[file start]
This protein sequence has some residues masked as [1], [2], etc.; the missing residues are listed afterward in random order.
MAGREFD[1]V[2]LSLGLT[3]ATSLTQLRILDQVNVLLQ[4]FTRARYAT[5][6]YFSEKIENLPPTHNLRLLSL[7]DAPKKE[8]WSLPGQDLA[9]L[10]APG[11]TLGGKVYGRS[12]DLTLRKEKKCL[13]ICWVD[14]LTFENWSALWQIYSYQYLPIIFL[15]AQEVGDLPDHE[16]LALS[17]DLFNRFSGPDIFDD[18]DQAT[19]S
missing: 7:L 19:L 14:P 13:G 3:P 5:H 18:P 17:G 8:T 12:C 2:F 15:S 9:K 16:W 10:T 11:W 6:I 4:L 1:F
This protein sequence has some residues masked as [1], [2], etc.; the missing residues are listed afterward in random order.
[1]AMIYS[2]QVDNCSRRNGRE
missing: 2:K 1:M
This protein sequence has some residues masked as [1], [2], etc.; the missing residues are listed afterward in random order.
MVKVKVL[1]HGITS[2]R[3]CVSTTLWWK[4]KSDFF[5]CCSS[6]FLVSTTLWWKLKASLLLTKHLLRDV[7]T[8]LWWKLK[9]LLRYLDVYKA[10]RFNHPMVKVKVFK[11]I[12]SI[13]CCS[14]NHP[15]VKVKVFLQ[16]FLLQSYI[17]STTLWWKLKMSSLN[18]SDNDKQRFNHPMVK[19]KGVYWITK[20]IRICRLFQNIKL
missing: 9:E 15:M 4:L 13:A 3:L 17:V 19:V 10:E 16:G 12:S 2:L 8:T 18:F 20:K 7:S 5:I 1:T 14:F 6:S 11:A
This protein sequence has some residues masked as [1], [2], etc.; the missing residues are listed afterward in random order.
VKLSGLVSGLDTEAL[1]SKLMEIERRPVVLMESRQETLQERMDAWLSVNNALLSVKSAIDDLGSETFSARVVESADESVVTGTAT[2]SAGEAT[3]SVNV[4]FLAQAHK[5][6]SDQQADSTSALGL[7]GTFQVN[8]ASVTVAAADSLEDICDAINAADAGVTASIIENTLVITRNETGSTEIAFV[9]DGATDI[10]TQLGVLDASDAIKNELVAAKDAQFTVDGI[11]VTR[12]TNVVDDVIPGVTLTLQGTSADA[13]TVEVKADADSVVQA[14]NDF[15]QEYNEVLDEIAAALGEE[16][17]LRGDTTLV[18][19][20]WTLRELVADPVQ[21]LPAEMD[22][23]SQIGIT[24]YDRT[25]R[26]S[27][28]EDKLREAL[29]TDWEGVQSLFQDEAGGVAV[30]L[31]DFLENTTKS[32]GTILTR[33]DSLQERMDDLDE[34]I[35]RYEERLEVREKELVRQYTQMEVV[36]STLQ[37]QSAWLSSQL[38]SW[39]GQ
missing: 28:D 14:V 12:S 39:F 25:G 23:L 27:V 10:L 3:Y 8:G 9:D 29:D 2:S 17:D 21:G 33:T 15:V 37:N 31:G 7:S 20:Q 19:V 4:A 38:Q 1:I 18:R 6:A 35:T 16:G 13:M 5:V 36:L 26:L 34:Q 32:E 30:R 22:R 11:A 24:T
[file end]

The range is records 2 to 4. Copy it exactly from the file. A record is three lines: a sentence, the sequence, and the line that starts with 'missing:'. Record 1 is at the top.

This protein sequence has some residues masked as [1], [2], etc.; the missing residues are listed afterward in random order.
[1]AMIYS[2]QVDNCSRRNGRE
missing: 2:K 1:M
This protein sequence has some residues masked as [1], [2], etc.; the missing residues are listed afterward in random order.
MVKVKVL[1]HGITS[2]R[3]CVSTTLWWK[4]KSDFF[5]CCSS[6]FLVSTTLWWKLKASLLLTKHLLRDV[7]T[8]LWWKLK[9]LLRYLDVYKA[10]RFNHPMVKVKVFK[11]I[12]SI[13]CCS[14]NHP[15]VKVKVFLQ[16]FLLQSYI[17]STTLWWKLKMSSLN[18]SDNDKQRFNHPMVK[19]KGVYWITK[20]IRICRLFQNIKL
missing: 9:E 15:M 4:L 13:A 3:L 17:V 19:V 10:E 16:G 12:S 2:L 8:T 18:F 20:K 7:S 5:I 1:T 14:F 6:S 11:A
This protein sequence has some residues masked as [1], [2], etc.; the missing residues are listed afterward in random order.
VKLSGLVSGLDTEAL[1]SKLMEIERRPVVLMESRQETLQERMDAWLSVNNALLSVKSAIDDLGSETFSARVVESADESVVTGTAT[2]SAGEAT[3]SVNV[4]FLAQAHK[5][6]SDQQADSTSALGL[7]GTFQVN[8]ASVTVAAADSLEDICDAINAADAGVTASIIENTLVITRNETGSTEIAFV[9]DGATDI[10]TQLGVLDASDAIKNELVAAKDAQFTVDGI[11]VTR[12]TNVVDDVIPGVTLTLQGTSADA[13]TVEVKADADSVVQA[14]NDF[15]QEYNEVLDEIAAALGEE[16][17]LRGDTTLV[18][19][20]WTLRELVADPVQ[21]LPAEMD[22][23]SQIGIT[24]YDRT[25]R[26]S[27][28]EDKLREAL[29]TDWEGVQSLFQDEAGGVAV[30]L[31]DFLENTTKS[32]GTILTR[33]DSLQERMDDLDE[34]I[35]RYEERLEVREKELVRQYTQMEVV[36]STLQ[37]QSAWLSSQL[38]SW[39]GQ
missing: 28:D 14:V 12:S 39:F 25:G 23:L 27:V 10:L 3:Y 8:G 9:D 29:D 2:S 17:D 21:G 33:T 15:V 37:N 31:G 7:S 20:Q 19:V 4:A 38:Q 1:I 18:R 6:A 35:T 16:G 13:M 5:V 36:L 26:L 34:Q 32:E 30:R 22:R 11:A 24:T